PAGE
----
Hillard is concerned about all the hype over unapproved CBD products. But retailers see an opportunity because consumer demand is high for an ever-growing list of ailments.

“I’m all for it. CBD has been a life changer not only for me but for a lot of other people I know,” said Ryan Barnes.

Barnes used to take prescription medication to control anxiety while trying to juggle studies and work at the same time as a college student. Now he uses CBD drops to relax.

“The stress is real,” he said.

The effectiveness of CBD depends on the condition people are trying to alleviate. A study from Germany suggests that CBD may be a good treatment for schizophrenia, Hillard said. And research in New York indicates it might help prevent cravings in heroin addicts.

But as for other uses?

“It’s hard to really recommend it. We have not been able to do placebo-controlled studies in human beings. So, you get concerned there’s a lot of expectation particularly for sleep or anxiety where the endpoint can be quite subjective,” Hillard said.

She’s concerned CBD oil is being used in ways that may not help, or could even hurt, people. For example, she notes it being used by parents to treat ADHD and autism in children. Pregnant women are also taking it to treat nausea and pain.

The U.S. Food and Drug Administration has advised against using cannabis and CBD while pregnant.

The agency has also issued warning letters to companies making claims about CBD which the government says aren’t substantiated.

“Consumers should know that CBD products that are on the market today have not received FDA review or approval,” said Patricia Kelmar, director of Health Policy for the National Consumers League.

The group says sales of unregulated products are soaring and more needs to be done to ensure people and pets are safe.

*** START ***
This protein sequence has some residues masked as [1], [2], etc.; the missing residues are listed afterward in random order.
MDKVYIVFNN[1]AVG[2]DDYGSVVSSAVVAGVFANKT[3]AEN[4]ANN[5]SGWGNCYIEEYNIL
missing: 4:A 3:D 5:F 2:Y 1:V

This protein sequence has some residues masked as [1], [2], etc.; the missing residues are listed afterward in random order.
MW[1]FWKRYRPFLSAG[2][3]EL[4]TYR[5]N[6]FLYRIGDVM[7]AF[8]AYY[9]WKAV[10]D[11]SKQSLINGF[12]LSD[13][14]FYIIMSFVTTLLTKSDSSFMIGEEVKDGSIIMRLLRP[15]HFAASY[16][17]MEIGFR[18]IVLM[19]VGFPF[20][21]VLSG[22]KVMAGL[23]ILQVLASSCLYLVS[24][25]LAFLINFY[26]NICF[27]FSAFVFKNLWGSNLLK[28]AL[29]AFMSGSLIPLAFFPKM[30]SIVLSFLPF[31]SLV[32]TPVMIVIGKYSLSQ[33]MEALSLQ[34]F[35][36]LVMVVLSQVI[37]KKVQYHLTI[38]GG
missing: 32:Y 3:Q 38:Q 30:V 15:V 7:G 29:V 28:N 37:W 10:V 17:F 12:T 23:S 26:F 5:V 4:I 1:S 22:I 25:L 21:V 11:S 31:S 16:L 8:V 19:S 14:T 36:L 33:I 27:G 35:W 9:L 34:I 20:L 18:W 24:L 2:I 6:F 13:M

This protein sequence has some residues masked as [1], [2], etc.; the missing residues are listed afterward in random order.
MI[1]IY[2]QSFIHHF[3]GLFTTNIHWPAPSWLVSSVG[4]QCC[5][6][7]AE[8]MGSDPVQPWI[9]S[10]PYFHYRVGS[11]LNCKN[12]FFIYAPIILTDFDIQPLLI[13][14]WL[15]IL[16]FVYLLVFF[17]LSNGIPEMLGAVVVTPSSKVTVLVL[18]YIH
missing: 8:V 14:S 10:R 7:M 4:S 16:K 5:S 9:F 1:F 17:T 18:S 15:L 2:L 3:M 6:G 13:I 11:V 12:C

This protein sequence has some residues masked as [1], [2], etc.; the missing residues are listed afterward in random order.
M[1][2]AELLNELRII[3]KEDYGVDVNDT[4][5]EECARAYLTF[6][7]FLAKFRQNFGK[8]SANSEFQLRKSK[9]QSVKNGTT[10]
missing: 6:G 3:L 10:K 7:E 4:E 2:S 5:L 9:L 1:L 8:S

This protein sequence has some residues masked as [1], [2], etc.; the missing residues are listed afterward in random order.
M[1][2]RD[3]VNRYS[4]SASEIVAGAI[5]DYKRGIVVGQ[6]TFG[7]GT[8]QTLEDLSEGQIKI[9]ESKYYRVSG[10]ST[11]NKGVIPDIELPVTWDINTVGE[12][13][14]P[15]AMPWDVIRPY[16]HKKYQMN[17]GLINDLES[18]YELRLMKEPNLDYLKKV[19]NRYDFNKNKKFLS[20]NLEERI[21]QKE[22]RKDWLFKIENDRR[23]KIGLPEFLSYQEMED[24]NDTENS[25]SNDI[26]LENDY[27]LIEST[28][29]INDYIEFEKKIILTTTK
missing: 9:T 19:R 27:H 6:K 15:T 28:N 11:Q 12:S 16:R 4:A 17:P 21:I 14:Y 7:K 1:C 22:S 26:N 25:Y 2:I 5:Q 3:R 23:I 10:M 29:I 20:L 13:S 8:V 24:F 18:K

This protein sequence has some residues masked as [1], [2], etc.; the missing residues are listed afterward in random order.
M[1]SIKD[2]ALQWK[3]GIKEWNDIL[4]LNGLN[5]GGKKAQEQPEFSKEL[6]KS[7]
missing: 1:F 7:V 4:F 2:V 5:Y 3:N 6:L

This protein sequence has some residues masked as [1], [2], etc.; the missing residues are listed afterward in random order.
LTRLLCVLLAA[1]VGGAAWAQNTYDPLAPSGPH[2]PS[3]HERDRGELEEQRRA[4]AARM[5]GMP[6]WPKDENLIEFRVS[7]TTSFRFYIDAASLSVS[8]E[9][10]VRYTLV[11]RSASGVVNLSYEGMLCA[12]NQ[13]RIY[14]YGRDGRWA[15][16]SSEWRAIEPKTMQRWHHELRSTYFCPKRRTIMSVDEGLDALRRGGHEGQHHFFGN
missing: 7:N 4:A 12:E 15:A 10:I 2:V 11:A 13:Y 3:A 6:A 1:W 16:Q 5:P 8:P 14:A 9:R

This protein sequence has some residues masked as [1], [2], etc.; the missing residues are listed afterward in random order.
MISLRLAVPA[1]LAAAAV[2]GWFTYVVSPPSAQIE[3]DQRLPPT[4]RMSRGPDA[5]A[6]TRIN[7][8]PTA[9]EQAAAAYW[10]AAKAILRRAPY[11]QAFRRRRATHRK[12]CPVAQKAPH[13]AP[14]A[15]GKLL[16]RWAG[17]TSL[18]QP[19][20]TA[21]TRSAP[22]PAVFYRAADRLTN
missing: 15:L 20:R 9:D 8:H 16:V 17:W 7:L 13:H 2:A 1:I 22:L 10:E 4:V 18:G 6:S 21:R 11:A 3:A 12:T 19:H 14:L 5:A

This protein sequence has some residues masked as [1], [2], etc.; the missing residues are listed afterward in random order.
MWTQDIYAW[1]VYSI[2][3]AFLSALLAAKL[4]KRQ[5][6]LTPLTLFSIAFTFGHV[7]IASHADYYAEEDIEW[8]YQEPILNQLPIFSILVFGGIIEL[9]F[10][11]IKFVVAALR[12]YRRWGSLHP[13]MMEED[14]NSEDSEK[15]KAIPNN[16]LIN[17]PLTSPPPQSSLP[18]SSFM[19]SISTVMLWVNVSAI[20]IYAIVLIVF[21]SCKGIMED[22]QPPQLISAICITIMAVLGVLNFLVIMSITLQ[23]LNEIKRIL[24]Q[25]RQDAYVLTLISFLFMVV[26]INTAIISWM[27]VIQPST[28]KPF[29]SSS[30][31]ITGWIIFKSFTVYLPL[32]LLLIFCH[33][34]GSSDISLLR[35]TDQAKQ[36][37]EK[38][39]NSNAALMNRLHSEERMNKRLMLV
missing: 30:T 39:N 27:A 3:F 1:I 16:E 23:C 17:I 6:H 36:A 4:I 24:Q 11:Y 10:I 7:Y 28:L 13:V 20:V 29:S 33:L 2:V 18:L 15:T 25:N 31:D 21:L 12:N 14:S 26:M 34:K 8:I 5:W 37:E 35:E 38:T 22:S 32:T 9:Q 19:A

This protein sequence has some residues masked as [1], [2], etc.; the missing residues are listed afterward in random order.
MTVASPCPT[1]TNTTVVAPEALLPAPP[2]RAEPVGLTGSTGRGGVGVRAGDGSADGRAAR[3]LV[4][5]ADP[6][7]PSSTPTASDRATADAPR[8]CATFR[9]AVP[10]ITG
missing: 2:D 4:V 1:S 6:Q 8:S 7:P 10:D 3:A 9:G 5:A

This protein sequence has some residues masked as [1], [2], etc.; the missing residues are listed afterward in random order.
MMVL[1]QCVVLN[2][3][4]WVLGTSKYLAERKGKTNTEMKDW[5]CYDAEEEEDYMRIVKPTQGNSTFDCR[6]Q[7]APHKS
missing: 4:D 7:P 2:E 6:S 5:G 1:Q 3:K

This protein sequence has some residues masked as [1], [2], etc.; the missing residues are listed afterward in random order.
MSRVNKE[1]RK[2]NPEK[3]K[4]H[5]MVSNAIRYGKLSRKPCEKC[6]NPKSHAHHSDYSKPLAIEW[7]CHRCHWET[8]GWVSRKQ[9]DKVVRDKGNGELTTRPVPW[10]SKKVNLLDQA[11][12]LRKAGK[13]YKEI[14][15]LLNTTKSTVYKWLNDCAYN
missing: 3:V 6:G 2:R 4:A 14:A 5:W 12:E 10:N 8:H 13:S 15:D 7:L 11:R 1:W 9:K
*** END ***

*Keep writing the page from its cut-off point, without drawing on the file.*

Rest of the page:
The Green Barn Door is a CBD store near the University of Wisconsin-Madison campus which expects some customers will be shopping not only for themselves, but for their dogs.

“We got drops, we got pet treats, sprays you can put on their food,” said Barnes, who oversees sales for the Green Barn Door.

Like other retailers selling CBD, he hopes sales will continue to grow.

Ryan Barnes works at The Green Barn Door, a retail store which sells CBD products on State Street in Madison. In this Dec. 2019 photo, Barnes measures CBD hemp buds. Photo by Shamane Mills/WPR.

Ryan Barnes works at The Green Barn Door, a retail store which sells CBD products on State Street in Madison. In this Dec. 2019 photo, Barnes measures CBD hemp buds. Photo by Shamane Mills/WPR.

Last year, the FDA approved a CBD extract called Epidiolex after three randomized, double-blind and placebo-controlled clinical trials showed the drug, taken along with other medications, helped to reduce seizures.

As over-the-counter purchases of CBD rise, researchers like Hillard would like to see more regulation and testing. Without it, she says, the true potential of CBD may never be realized. But getting FDA approval is very expensive.

“What kind of company is going to do placebo controlled trials if they aren’t going to have a profit to make at the end? Consumers can just buy it from a gas station or other retailers,” she noted.

Listen to the WPR report here.

Popularity Of CBD Oil Vexes Regulators And Researchers was originally published by Wisconsin Public Radio.